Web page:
Member Since: August 19, 2006 Posts: 0 Comments: 15890
21:45 UTC - 5:45 UTC
Member Since: September 2, 2009 Posts: 130 Comments: 21194
726. xcool
LOOK AT 90E OHWOW
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LOL kmanislander ok let me clearify lower than 13 000 and 8000 feet
Member Since: June 13, 2009 Posts: 2 Comments: 12525
Quoting kmanislander:


You're right,some parts are over 13,000 feet up
Yep i have serious doubts that 90E can redevelop in the caribbean it could still happen but im not seeing it to little time to restructure itself.
Member Since: April 8, 2010 Posts: 15 Comments: 2572
Well, let's see how 90E gets on in the Pacific before we worry about it getting into the Caribbean. Many models have called for energy from 90E to make it over during the past few days and then ramp up. It just has not played out that way to date.
Member Since: August 19, 2006 Posts: 0 Comments: 15890
Quoting kmanislander:


You're right,some parts are over 13,000 feet up


lol!!
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Quoting Hurricanes101:
Ok here is an intriguing question for you guys, lets see how the voting goes.

Note: I am not saying either of these three things will occur this season, but with the numbers predicted being higher than they ever have been, I am curious as to which of these extremes is more likely.

Which is most likely to occur during the 2010 Hurricane Season?

A) Category 5 landfall in the United States
B) 2010 being more active than 2005
C) A storm during the 2010 Season will become the most intense storm in Atlantic Basin History (881mb or lower)?

I vote for B
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XtremeStormJunkies Update:

The full-scale portable power test of the live severe webcam is now at 7 hours with no interruption in any service.

All bluetooth devices, which are operating on their own, internal batteries are still functioning well.

The webcam system (computer, cell phone, and wireless 3G broadband card) are still fully operational and running off the "main batt."

You can see the progress of this full-scale portable power test by going to our media call-out URL of 7674u.com

We're now getting into serious insanity! My little bluetooth is still streaming with the video after 7 hours!
Member Since: Posts: Comments:
Quoting Hurricanes101:
Ok here is an intriguing question for you guys, lets see how the voting goes.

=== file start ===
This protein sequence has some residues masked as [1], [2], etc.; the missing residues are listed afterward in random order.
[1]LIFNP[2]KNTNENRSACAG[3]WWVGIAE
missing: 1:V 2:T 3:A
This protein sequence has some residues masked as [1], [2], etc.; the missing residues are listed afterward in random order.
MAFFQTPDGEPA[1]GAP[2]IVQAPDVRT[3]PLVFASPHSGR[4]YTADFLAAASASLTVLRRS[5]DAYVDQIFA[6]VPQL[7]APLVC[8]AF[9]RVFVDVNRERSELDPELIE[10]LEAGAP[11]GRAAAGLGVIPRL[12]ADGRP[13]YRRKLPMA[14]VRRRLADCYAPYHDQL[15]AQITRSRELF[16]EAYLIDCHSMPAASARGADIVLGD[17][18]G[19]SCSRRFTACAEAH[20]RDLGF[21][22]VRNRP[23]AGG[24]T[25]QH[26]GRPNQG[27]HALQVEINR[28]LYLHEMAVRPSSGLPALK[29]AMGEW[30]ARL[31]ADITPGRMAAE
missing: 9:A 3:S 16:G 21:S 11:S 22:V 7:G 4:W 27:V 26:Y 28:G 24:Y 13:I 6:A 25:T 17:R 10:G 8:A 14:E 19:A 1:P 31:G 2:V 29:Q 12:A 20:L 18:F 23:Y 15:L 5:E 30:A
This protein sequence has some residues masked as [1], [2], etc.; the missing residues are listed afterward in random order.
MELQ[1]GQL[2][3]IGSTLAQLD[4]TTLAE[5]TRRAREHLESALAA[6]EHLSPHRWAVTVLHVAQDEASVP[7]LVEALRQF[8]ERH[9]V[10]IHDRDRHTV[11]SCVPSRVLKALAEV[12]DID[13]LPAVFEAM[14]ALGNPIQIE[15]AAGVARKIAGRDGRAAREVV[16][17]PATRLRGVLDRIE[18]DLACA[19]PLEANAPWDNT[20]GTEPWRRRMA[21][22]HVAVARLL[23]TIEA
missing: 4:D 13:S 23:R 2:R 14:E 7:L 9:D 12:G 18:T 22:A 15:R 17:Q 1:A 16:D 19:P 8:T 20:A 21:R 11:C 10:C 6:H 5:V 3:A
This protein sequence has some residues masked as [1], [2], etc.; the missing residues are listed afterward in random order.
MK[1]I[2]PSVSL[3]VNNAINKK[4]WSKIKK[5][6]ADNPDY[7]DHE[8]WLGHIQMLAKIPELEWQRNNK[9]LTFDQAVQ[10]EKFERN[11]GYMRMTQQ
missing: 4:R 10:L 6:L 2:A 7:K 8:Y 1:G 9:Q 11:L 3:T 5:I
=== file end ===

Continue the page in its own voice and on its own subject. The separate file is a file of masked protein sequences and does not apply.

Note: I am not saying either of these three things will occur this season, but with the numbers predicted being higher than they ever have been, I am curious as to which of these extremes is more likely.

Which is most likely to occur during the 2010 Hurricane Season?

A) Category 5 landfall in the United States
B) 2010 being more active than 2005
C) A storm during the 2010 Season will become the most intense storm in Atlantic Basin History (881mb or lower)?
A. But C seems probable.
Member Since: September 2, 2009 Posts: 130 Comments: 21194
Quoting wunderkidcayman:
come on guys I am sure that not everywhere in Guatemala is 8000 feet up


You're right,some parts are over 13,000 feet up
Member Since: August 19, 2006 Posts: 0 Comments: 15890
Quoting alexhurricane1991:
If i had to choose it would be A but i dont think any of these will happen.


I dont think it is very likely we will see any of these either, but if I had to choose, I would actually pick C. With the record SSTs and TCHP going on, I dont think it is out of the realm for us to see a storm surpass Wilma as the most intense
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Quoting Hurricanes101:
Ok here is an intriguing question for you guys, lets see how the voting goes.

Note: I am not saying either of these three things will occur this season, but with the numbers predicted being higher than they ever have been, I am curious as to which of these extremes is more likely.

Which is most likely to occur during the 2010 Hurricane Season?

A) Category 5 landfall in the United States
B) 2010 being more active than 2005
C) A storm during the 2010 Season will become the most intense storm in Atlantic Basin History (881mb or lower)?
If i had to choose it would be A but i dont think any of these will happen.
Member Since: April 8, 2010 Posts: 15 Comments: 2572
Orca, what's up?
Member Since: Posts: Comments:
Ok here is an intriguing question for you guys, lets see how the voting goes.

Note: I am not saying either of these three things will occur this season, but with the numbers predicted being higher than they ever have been, I am curious as to which of these extremes is more likely.

Which is most likely to occur during the 2010 Hurricane Season?

A) Category 5 landfall in the United States
B) 2010 being more active than 2005
C) A storm during the 2010 Season will become the most intense storm in Atlantic Basin History (881mb or lower)?
Member Since: Posts: Comments:
Hey Oz, I just checked out your live feed. You sound a little digitized and keep saying the same thing over and over - LOL

It does look and sound good, and for over 6 hours, wow. BTW, still working on that suit ? :)



L8R >>
Member Since: June 12, 2005 Posts: 6 Comments: 8186
come on guys I am sure that not everywhere in Guatemala is 8000 feet up
Member Since: June 13, 2009 Posts: 2 Comments: 12525
Member Since: September 2, 2009 Posts: 130 Comments: 21194

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Jeff co-founded the Weather Underground in 1995 while working on his Ph.D. He flew with the NOAA Hurricane Hunters from 1986-1990.